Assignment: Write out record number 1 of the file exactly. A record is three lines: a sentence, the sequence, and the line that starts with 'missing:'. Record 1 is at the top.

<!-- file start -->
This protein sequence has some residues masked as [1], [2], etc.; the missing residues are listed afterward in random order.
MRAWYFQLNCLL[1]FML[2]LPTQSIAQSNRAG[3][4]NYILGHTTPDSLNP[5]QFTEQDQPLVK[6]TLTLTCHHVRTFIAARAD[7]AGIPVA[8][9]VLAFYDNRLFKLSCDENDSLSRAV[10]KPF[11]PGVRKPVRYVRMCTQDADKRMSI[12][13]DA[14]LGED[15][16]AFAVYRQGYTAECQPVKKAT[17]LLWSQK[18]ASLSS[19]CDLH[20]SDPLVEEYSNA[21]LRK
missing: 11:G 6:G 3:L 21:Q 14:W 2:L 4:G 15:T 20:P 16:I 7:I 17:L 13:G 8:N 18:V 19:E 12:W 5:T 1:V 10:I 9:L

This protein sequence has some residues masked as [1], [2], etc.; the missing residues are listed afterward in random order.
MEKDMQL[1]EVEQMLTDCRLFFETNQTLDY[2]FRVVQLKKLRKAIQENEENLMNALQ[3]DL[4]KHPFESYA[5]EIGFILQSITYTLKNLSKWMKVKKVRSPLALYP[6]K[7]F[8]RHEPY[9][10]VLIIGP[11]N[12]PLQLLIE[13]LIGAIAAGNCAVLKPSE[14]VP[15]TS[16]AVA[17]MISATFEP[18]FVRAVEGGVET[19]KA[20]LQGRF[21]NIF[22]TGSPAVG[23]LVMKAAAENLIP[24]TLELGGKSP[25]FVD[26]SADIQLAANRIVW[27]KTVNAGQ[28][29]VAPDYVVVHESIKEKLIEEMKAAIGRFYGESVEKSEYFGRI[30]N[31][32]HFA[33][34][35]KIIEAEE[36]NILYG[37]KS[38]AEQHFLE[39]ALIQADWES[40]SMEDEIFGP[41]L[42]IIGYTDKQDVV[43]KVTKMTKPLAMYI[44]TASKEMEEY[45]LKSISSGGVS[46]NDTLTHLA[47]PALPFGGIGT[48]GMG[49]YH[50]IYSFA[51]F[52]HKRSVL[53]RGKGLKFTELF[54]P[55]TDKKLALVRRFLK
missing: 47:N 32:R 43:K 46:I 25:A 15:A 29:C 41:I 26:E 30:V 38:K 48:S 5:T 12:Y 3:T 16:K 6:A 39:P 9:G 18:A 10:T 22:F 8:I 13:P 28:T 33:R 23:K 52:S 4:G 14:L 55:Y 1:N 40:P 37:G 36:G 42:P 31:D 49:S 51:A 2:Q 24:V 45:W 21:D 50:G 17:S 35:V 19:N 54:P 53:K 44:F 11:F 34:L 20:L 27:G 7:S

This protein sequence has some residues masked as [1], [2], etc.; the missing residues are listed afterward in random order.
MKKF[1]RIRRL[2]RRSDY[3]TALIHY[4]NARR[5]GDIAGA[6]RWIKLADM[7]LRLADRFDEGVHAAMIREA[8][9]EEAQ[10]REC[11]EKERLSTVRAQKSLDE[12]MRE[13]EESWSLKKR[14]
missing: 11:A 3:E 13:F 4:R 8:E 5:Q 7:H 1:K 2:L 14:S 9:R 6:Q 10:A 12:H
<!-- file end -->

This protein sequence has some residues masked as [1], [2], etc.; the missing residues are listed afterward in random order.
MRAWYFQLNCLL[1]FML[2]LPTQSIAQSNRAG[3][4]NYILGHTTPDSLNP[5]QFTEQDQPLVK[6]TLTLTCHHVRTFIAARAD[7]AGIPVA[8][9]VLAFYDNRLFKLSCDENDSLSRAV[10]KPF[11]PGVRKPVRYVRMCTQDADKRMSI[12][13]DA[14]LGED[15][16]AFAVYRQGYTAECQPVKKAT[17]LLWSQK[18]ASLSS[19]CDLH[20]SDPLVEEYSNA[21]LRK
missing: 11:G 6:G 3:L 21:Q 14:W 2:L 4:G 15:T 20:P 16:I 7:I 17:L 13:G 8:N 18:V 19:E 12:W 5:T 1:V 10:I 9:L